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Of Beauties, Beasts, and Rousseau: Tracing the Birth of the Domestic Mother in Enlightenment France

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dc.contributor.advisor Graham, Lisa Jane
dc.contributor.advisor Sedley, David Turner, Annie 2009-05-22T18:49:59Z 2009-05-22T18:49:59Z 2009
dc.description.abstract In the opening decades of the eighteenth century, French women exercised considerable autonomy through the salon culture of the Enlightenment. By the end of the Enlightenment, however, their prescribed role was restricted to wives and mothers who tended to the cares of their households. This thesis explores the nature of this transition from one notion of femininity to another and identifies the causes through analyses of literary and philosophical texts written by men and women. During the Enlightenment, two female authors published versions of the same tale, La Belle et la Bête (Beauty and the Beast). The 1740 original by Gabrielle-Susanne de Villeneuve is long, complicated, and imaginative; the sixteen-page 1756 revision by Jeanne Marie Leprince de Beaumont simplified the earlier tale. In particular, Leprince de Beaumont’s text made significant changes to Villeneuve’s portrayals of femininity and offered a clear didactic message to readers. In this thesis, I compare the two versions of La Belle et la Bête in order to trace and explain the Enlightenment shift from autonomous to domestic and maternal models of femininity. I situate the fairytales in a broader literary and philosophical context concerning debates about gender roles and women’s education. The thesis analyzes the impact of Jean-Jacques Rousseau’s 1758 Lettre à d’Alembert sur les spectacles and his 1762 Emile ou de l’éducation in combination with late eighteenth- century educational treatises and articles from Diderot and d’Alembert’s Encyclopédie. Historians have traditionally cited Rousseau’s two texts as proof that Rousseau instigated the trend towards domesticity as a result of his anti-feminist anxieties. In my thesis, I place Rousseau’s works in their historical context in order to extricate them from the debates of postmodernist and feminist critics. When viewed through the lens of his contemporaries, Rousseau’s arguments appear more ambiguous than is often thought. I argue that Rousseau advocated domestic femininity not only because he was anxious about gender hierarchies but also because he thought that doing so would foster virtue in society. Exploring the changes that Leprince de Beaumont made to the original version of La Belle et la Bête and using Rousseau to think about why her tale overshadowed the more daring one by Villeneuve sheds light on a key shift in the history of attitudes toward men, women, and family. This shift continues to influence our own assumptions as demonstrated by Disney’s choice of Beaumont’s didactic version as the basis of the script for its popular film, Beauty and the Beast.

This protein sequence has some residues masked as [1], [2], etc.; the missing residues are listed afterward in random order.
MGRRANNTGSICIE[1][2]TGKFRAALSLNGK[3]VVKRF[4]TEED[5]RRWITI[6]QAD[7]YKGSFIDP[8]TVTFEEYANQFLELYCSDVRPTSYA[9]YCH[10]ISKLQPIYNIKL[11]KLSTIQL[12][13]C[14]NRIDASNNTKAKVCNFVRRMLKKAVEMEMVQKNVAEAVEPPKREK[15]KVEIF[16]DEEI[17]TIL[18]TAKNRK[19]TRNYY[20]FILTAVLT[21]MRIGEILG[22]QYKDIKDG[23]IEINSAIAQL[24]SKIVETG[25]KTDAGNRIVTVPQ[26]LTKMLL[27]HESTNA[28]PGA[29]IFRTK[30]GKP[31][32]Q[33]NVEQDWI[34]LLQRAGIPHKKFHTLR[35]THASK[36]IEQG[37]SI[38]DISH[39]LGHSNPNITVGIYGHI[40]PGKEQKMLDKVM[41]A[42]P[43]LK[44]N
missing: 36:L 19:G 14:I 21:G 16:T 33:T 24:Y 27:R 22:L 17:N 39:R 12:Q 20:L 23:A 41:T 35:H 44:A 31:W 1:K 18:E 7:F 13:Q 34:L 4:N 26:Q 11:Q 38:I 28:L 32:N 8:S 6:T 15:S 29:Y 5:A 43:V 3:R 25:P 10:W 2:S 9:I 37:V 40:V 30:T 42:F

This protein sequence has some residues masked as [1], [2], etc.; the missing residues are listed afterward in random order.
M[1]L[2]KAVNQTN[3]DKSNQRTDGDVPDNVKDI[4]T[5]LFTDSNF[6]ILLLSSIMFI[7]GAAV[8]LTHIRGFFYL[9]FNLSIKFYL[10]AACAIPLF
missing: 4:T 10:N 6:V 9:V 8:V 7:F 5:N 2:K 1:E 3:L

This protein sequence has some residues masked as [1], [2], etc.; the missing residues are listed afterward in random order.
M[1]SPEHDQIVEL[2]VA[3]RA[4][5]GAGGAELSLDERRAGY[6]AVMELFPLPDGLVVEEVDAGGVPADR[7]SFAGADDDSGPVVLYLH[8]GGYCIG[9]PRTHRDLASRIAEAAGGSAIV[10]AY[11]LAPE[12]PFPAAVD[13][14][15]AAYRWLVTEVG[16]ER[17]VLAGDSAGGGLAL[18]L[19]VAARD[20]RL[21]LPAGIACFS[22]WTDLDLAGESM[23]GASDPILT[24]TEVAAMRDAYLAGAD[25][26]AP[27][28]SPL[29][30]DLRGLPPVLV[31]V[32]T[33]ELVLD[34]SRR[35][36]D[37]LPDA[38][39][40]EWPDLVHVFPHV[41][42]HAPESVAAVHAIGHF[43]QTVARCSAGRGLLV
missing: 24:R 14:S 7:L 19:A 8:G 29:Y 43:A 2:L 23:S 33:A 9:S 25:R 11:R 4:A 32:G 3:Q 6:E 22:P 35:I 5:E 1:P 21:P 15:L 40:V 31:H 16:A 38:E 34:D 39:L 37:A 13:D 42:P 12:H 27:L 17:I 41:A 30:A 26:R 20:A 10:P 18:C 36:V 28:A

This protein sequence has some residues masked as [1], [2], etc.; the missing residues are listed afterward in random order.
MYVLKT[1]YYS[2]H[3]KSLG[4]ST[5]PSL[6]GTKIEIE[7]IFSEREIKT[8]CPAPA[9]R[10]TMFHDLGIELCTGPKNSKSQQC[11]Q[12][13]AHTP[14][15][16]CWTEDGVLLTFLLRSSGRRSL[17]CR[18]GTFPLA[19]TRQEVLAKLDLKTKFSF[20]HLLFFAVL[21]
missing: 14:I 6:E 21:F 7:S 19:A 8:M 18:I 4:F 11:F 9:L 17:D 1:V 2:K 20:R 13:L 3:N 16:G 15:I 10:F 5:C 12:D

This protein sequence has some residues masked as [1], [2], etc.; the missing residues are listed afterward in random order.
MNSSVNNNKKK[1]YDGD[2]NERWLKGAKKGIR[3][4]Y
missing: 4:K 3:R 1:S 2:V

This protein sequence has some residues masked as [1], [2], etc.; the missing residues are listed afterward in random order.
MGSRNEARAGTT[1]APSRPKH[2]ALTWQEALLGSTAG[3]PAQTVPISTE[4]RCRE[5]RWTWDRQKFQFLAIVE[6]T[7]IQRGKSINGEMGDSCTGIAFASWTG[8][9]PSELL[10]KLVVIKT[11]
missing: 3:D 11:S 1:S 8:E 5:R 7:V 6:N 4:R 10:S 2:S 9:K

dc.description.sponsorship Haverford College. Dept. of History en
dc.language.iso en en
dc.subject.lcsh Women -- France -- History -- 18th century
dc.subject.lcsh France -- History -- 18th century -- Women
dc.subject.lcsh Sex role -- France -- History -- 18th century
dc.subject.lcsh Leprince de Beaumont, Madame (Jeanne-Marie), 1711-1780. Belle et la bête
dc.subject.lcsh Rousseau, Jean-Jacques, 1712-1778
dc.title Of Beauties, Beasts, and Rousseau: Tracing the Birth of the Domestic Mother in Enlightenment France en
dc.type Thesis (B.A.) en
dc.rights.access Open Access

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